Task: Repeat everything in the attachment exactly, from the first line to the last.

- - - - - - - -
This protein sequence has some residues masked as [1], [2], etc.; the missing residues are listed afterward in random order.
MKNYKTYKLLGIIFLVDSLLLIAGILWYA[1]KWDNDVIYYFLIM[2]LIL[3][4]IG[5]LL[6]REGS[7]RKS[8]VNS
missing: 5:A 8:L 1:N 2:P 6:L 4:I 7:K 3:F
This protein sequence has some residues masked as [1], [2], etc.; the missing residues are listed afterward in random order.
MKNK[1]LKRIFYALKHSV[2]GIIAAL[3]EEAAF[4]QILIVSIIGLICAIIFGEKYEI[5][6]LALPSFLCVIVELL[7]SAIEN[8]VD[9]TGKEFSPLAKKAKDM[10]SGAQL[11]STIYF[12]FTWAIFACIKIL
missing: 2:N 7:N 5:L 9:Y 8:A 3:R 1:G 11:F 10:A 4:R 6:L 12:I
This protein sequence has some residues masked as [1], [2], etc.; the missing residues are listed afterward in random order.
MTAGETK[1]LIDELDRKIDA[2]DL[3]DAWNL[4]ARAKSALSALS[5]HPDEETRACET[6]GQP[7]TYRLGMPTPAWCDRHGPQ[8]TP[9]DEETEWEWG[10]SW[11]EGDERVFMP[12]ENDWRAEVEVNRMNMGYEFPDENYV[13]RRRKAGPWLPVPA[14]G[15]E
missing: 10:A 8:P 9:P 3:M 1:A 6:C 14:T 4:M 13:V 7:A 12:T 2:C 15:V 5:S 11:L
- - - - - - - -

This protein sequence has some residues masked as [1], [2], etc.; the missing residues are listed afterward in random order.
MKNYKTYKLLGIIFLVDSLLLIAGILWYA[1]KWDNDVIYYFLIM[2]LIL[3][4]IG[5]LL[6]REGS[7]RKS[8]VNS
missing: 5:A 8:L 1:N 2:P 6:L 4:I 7:K 3:F
This protein sequence has some residues masked as [1], [2], etc.; the missing residues are listed afterward in random order.
MKNK[1]LKRIFYALKHSV[2]GIIAAL[3]EEAAF[4]QILIVSIIGLICAIIFGEKYEI[5][6]LALPSFLCVIVELL[7]SAIEN[8]VD[9]TGKEFSPLAKKAKDM[10]SGAQL[11]STIYF[12]FTWAIFACIKIL
missing: 2:N 7:N 5:L 9:Y 8:A 3:R 1:G 11:F 10:A 4:R 6:L 12:I
This protein sequence has some residues masked as [1], [2], etc.; the missing residues are listed afterward in random order.
MTAGETK[1]LIDELDRKIDA[2]DL[3]DAWNL[4]ARAKSALSALS[5]HPDEETRACET[6]GQP[7]TYRLGMPTPAWCDRHGPQ[8]TP[9]DEETEWEWG[10]SW[11]EGDERVFMP[12]ENDWRAEVEVNRMNMGYEFPDENYV[13]RRRKAGPWLPVPA[14]G[15]E
missing: 10:A 8:P 9:P 3:M 1:A 6:C 14:T 4:M 13:V 7:A 12:T 2:C 15:V 5:S 11:L